Jan de Vries

Jan de Vries, 1st Canadian Parachute Battalion


Jan de Vries was born on 24 January 1924 in Leeuwarden, the Netherlands. His family immigrated to Canada in 1930, joining his father who arrived four years before. Jan loved the outdoors and could often be found playing with friends at Dentonia Park, north of Danforth Village in Toronto. Jan cut his schooling short in 1939 to help his father run the family automobile service station. In the early 1940s, he drove a meat delivery truck and worked as an engraving machine operator. In 1942, the 18-year-old attempted to join the Royal Canadian Air Force. His application for aircrew was rejected on the grounds of partial colour blindness. Unsure of which branch of the army to join, Jan was impressed by the smart uniforms and the manner of Canada’s new parachute troops. He enlisted in Toronto on 9 April 1943, took six weeks of basic training in Brantford, Ontario, and reported for parachute training at the Canadian Army’s new facility in Shilo, Manitoba. Now a member of the 1st Canadian Parachute Battalion, Private Jan de Vries sailed for the United Kingdom in July 1943. He completed his parachute qualification and received his jump wings in September. Just after midnight on 6 June 1944 Jan jumped out of a cramped Albemarle bomber. He descended into the night, weighed down by 80 pounds of equipment. Private de Vries landed some 12 kilometres from his unit’s drop zone and spent most of D-Day travelling across the front line to the 1st Canadian Parachute Battalion’s position. Jan remained in Normandy until 31 July when a German sniper shot him through the shoulder. The wounded paratrooper was evacuated to a Canadian hospital in England and rejoined the battalion in September 1944, after it returned from Normandy. Private de Vries also served in Belgium, the Netherlands – his country of birth, and Germany. He left the army in 1946 and took advantage of veteran transition programs to attend the Canadian Army Trade School. He became a carpenter and worked in construction until his retirement in 2000. Jan de Vries remained active in the veteran’s community. He was president of the 1st Canadian Parachute Battalion Association from 1995 and played a crucial role in supporting the construction of the Juno Beach Centre in Courseulles-sur-Mer, France. For his talent for engaging younger generations in remembrance education, Jan received the Order of Canada in 2006. Jan de Vries passed away on 27 May 2012 at Ajax Pickering Hospital. He left behind his wife, Joanne (née Nicoll), six children and step-children, 15 grandchildren, and two great-grandchildren.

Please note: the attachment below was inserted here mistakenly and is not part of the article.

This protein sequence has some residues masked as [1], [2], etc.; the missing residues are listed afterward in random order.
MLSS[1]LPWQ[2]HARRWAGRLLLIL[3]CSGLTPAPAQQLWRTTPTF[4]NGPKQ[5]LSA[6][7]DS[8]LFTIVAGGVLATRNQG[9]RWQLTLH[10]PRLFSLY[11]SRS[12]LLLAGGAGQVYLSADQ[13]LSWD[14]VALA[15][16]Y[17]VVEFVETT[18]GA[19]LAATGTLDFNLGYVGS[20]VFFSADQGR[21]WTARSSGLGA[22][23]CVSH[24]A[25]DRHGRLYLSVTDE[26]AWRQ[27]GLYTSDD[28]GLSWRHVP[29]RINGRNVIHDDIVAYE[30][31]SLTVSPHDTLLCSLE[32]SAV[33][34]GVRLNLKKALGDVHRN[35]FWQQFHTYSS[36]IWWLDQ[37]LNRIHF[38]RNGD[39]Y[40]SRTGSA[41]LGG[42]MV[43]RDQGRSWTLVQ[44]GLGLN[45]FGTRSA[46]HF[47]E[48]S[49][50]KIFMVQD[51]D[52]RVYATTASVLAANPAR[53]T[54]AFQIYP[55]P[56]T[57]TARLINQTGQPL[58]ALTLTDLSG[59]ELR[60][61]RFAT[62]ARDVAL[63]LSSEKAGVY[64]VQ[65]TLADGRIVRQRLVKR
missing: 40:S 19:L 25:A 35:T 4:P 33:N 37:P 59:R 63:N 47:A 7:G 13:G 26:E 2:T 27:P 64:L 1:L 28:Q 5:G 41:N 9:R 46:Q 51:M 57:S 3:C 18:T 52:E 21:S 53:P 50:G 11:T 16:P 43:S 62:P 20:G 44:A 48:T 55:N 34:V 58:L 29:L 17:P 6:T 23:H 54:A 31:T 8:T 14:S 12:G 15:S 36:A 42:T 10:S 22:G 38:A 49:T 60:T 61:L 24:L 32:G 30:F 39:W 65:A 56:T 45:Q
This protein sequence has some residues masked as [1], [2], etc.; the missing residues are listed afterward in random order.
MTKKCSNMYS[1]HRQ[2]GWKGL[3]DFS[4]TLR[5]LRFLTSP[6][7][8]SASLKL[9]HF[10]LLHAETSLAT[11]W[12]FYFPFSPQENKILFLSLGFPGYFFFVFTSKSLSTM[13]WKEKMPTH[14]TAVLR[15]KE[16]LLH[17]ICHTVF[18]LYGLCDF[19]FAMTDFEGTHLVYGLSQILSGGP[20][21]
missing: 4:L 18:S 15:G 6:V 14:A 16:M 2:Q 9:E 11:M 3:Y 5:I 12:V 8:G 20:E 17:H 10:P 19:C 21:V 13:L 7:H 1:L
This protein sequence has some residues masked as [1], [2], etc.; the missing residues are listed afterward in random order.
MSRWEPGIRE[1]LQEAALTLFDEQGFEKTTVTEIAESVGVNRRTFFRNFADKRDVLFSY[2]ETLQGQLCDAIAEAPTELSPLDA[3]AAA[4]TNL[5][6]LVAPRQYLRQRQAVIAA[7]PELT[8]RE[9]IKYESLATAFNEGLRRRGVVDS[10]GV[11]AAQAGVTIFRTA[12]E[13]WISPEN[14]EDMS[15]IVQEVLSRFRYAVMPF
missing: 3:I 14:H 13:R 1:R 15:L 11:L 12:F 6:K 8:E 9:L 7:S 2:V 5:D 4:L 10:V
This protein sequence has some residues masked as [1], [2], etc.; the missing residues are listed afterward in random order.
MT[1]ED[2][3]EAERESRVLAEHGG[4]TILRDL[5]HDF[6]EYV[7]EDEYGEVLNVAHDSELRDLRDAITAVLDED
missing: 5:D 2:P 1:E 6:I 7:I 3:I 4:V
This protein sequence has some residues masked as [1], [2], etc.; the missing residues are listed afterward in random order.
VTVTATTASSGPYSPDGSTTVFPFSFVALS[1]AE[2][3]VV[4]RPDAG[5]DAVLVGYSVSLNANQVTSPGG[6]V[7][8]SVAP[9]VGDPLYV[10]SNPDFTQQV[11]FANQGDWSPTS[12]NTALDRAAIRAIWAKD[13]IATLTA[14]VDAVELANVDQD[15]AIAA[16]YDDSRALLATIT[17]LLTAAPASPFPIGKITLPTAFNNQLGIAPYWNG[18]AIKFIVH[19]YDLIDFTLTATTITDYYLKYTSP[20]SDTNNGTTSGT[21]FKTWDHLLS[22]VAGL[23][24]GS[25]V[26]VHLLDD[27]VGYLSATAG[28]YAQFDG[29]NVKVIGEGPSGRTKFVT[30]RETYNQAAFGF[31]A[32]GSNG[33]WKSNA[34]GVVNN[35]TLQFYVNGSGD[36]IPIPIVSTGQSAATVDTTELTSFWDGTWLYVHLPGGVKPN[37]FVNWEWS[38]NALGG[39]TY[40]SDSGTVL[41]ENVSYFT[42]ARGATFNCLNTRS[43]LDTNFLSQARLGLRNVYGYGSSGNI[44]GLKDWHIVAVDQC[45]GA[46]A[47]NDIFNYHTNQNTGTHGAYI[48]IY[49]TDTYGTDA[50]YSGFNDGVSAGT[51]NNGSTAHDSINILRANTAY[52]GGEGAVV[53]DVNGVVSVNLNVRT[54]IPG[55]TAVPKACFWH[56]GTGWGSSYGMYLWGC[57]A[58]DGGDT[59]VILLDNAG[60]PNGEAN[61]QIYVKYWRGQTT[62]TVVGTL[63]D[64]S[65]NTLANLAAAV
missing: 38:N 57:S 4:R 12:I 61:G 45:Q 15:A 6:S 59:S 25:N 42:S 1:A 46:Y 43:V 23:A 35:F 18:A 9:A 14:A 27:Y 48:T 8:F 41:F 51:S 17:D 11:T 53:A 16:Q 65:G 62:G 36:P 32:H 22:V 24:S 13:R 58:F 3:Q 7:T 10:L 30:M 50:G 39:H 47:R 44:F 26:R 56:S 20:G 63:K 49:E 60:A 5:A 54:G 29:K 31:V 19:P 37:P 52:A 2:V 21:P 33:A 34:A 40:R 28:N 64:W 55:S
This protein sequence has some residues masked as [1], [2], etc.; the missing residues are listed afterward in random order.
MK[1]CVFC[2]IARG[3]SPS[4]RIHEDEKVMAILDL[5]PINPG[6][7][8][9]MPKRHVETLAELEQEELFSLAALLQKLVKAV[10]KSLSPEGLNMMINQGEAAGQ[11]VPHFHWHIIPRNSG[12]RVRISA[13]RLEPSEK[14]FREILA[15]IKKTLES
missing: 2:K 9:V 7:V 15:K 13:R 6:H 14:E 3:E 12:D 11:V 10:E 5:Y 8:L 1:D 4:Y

War Context

1st Canadian Parachute Battalion in Normandy Parachute troops or paratroopers are soldiers trained to jump out of aircraft, descend by parachute, and fight until relieved by regular army forces. On the night of 5/6 June 1944, 543 men of the 1st Canadian Parachute Battalion jumped into Normandy for Operation Tonga. As part of 3rd Parachute Brigade, 6th British Airborne Division, the battalion’s job was to secure the eastern flank of the landings. The drop was scattered, but the Canadian paratroopers managed to assemble enough strength to accomplish all their objectives. They demolished bridges at Robehomme and Varaville and supported a British attack on a coastal gun battery near Merville. Total D-Day casualties amounted to 19 killed in action, 10 wounded, and 84 captured. The 1st Canadian Parachute Battalion reassembled on D-Day and in the days afterward at Le Mesnil crossroads. Here they joined with British paratroopers to defend against German counterattacks. They held their position until 17 June, when the Canadians moved out of the line for a week’s rest. By this time the battalion was down to 312 men. They returned to the crossroads on 25 June. The Germans were now less aggressive in the sector, realizing they could only hope to contain the Allies rather than push them back into the sea. In early July, the Canadian paratroopers got another rest period. The battalion took in 100 reinforcements from standard infantry pools. Higher authorities withheld Canadian parachute reinforcements in the United Kingdom for a future airborne drop. While in the line the battalion endured heavy rains, mud, and boobytraps as it worked to clear the woods near Bavent. This was around the time Jan de Vries was shot by a German sniper. On 17 August 1944, the 1st Canadian Parachute Battalion began its advance to the Seine River. German troops were in full retreat, destroying bridges in their wake. The battalion halted on 25 August near the village of Beuzeville, where the paratroopers revelled in the celebrations of liberated Frenchmen, women, and children. On 6 September 1944, the unit sailed back to England with only 197 of the original 543 Canadians who parachuted into Normandy.

Additional Resources

1st Canadian Parachute Battalion Virtual Museum

Photo Album
Bio Page for Jan de Vries
Victory From Above: A documentary on the 1 Can Paras featuring interviews with Jan

Canadian Army Newsreels

They Float Through the Air
In England, planes take off for a mass jump exercise; planes fly in formation; paratroopers leap out; paratroopers and equipment land in a field; spectators look on.

Airborne Action
1st Canadian Parachute Battalion, 6th Airborne in Germany; cooking; moving on through town; British tanks; prisoners.